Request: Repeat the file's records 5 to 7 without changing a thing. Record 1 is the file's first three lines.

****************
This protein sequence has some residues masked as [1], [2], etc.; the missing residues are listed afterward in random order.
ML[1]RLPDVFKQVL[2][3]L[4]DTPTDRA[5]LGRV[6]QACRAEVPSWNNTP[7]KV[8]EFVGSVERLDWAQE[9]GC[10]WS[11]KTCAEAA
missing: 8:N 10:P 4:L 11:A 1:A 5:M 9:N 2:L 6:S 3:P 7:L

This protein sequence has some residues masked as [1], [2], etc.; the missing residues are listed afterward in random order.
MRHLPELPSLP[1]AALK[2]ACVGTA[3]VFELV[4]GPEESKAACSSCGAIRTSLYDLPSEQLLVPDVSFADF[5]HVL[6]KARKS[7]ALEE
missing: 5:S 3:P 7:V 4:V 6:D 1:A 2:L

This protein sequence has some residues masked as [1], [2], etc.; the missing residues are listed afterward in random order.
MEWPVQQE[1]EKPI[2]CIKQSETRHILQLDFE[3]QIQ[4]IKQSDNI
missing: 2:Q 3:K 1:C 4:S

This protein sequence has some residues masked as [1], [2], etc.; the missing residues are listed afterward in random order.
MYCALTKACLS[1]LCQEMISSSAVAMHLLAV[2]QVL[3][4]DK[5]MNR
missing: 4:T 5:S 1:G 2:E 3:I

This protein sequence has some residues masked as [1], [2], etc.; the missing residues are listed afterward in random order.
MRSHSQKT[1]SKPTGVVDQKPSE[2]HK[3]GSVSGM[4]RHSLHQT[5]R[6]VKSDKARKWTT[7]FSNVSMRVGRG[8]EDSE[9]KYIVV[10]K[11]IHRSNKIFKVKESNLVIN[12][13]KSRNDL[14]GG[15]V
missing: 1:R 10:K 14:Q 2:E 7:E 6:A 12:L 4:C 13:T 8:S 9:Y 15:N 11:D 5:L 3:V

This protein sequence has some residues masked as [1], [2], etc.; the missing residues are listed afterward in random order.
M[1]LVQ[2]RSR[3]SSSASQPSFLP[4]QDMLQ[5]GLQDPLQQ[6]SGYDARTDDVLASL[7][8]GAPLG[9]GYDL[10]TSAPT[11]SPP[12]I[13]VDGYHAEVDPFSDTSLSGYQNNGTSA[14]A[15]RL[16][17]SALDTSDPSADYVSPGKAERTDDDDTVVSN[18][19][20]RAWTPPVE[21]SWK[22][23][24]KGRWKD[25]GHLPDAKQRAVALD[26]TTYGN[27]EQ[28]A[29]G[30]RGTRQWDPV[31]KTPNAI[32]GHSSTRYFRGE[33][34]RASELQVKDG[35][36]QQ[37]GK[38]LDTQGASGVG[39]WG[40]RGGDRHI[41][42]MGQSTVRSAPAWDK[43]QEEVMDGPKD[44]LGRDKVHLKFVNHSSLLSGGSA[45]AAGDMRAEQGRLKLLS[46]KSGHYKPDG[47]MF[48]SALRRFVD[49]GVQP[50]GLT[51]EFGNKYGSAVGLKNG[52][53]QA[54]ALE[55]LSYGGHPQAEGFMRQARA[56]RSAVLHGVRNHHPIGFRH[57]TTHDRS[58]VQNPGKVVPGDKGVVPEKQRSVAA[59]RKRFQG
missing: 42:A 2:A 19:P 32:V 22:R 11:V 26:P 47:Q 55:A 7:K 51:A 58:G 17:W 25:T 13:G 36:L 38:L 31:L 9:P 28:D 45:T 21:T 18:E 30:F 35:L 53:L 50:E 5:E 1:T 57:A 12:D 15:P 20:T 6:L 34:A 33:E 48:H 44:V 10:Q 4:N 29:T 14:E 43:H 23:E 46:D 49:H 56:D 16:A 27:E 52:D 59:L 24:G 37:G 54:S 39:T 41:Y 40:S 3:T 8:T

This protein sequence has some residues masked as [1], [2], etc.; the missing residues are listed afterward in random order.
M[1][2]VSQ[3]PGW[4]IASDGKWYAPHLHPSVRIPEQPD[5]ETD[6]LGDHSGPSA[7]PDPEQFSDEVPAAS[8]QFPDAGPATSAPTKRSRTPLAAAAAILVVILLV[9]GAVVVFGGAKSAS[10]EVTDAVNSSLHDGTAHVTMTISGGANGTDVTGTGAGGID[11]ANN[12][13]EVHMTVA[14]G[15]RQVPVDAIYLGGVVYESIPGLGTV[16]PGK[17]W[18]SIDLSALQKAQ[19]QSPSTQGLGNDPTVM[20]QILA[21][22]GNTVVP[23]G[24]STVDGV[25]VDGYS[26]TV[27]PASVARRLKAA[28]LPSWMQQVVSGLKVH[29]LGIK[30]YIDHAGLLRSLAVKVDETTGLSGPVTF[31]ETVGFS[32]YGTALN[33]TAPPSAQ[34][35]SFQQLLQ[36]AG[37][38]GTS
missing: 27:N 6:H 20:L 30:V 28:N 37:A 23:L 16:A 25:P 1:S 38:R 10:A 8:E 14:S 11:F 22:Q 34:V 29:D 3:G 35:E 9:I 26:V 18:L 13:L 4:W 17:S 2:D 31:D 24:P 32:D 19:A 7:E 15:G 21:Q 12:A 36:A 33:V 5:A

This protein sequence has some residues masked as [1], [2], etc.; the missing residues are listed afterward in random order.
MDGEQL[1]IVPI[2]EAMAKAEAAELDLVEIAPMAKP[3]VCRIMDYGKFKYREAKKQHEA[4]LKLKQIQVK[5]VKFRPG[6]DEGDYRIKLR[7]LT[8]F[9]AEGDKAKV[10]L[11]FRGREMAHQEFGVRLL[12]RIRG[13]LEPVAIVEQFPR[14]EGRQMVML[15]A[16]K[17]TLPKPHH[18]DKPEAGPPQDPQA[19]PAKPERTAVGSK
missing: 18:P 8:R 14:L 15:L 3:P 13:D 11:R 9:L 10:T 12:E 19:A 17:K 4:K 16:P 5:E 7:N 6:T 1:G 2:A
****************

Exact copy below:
This protein sequence has some residues masked as [1], [2], etc.; the missing residues are listed afterward in random order.
MRSHSQKT[1]SKPTGVVDQKPSE[2]HK[3]GSVSGM[4]RHSLHQT[5]R[6]VKSDKARKWTT[7]FSNVSMRVGRG[8]EDSE[9]KYIVV[10]K[11]IHRSNKIFKVKESNLVIN[12][13]KSRNDL[14]GG[15]V
missing: 1:R 10:K 14:Q 2:E 7:E 6:A 12:L 4:C 13:T 8:S 9:Y 15:N 11:D 5:L 3:V

This protein sequence has some residues masked as [1], [2], etc.; the missing residues are listed afterward in random order.
M[1]LVQ[2]RSR[3]SSSASQPSFLP[4]QDMLQ[5]GLQDPLQQ[6]SGYDARTDDVLASL[7][8]GAPLG[9]GYDL[10]TSAPT[11]SPP[12]I[13]VDGYHAEVDPFSDTSLSGYQNNGTSA[14]A[15]RL[16][17]SALDTSDPSADYVSPGKAERTDDDDTVVSN[18][19][20]RAWTPPVE[21]SWK[22][23][24]KGRWKD[25]GHLPDAKQRAVALD[26]TTYGN[27]EQ[28]A[29]G[30]RGTRQWDPV[31]KTPNAI[32]GHSSTRYFRGE[33][34]RASELQVKDG[35][36]QQ[37]GK[38]LDTQGASGVG[39]WG[40]RGGDRHI[41][42]MGQSTVRSAPAWDK[43]QEEVMDGPKD[44]LGRDKVHLKFVNHSSLLSGGSA[45]AAGDMRAEQGRLKLLS[46]KSGHYKPDG[47]MF[48]SALRRFVD[49]GVQP[50]GLT[51]EFGNKYGSAVGLKNG[52][53]QA[54]ALE[55]LSYGGHPQAEGFMRQARA[56]RSAVLHGVRNHHPIGFRH[57]TTHDRS[58]VQNPGKVVPGDKGVVPEKQRSVAA[59]RKRFQG
missing: 42:A 2:A 19:P 32:V 22:R 11:V 26:P 47:Q 55:A 7:K 51:A 58:G 17:W 25:T 13:G 36:L 38:L 31:L 9:P 28:D 45:T 21:T 18:E 30:F 35:L 53:L 50:E 5:E 1:T 57:A 12:D 15:P 20:T 6:L 34:A 33:E 48:H 44:V 10:Q 4:N 29:T 14:E 43:H 23:E 46:D 49:H 56:D 16:A 27:E 52:D 59:L 24:G 37:G 54:S 39:T 41:Y 40:S 3:T 8:T

This protein sequence has some residues masked as [1], [2], etc.; the missing residues are listed afterward in random order.
M[1][2]VSQ[3]PGW[4]IASDGKWYAPHLHPSVRIPEQPD[5]ETD[6]LGDHSGPSA[7]PDPEQFSDEVPAAS[8]QFPDAGPATSAPTKRSRTPLAAAAAILVVILLV[9]GAVVVFGGAKSAS[10]EVTDAVNSSLHDGTAHVTMTISGGANGTDVTGTGAGGID[11]ANN[12][13]EVHMTVA[14]G[15]RQVPVDAIYLGGVVYESIPGLGTV[16]PGK[17]W[18]SIDLSALQKAQ[19]QSPSTQGLGNDPTVM[20]QILA[21][22]GNTVVP[23]G[24]STVDGV[25]VDGYS[26]TV[27]PASVARRLKAA[28]LPSWMQQVVSGLKVH[29]LGIK[30]YIDHAGLLRSLAVKVDETTGLSGPVTF[31]ETVGFS[32]YGTALN[33]TAPPSAQ[34][35]SFQQLLQ[36]AG[37][38]GTS
missing: 27:N 6:H 20:L 30:V 28:N 37:A 23:L 16:A 25:P 1:S 38:R 10:A 8:E 14:S 11:F 22:Q 34:V 29:D 3:G 35:E 9:I 26:V 18:L 13:L 4:W 17:S 2:D 31:D 24:P 32:D 19:A 7:E 15:G 21:Q 12:A 36:A 33:V 5:A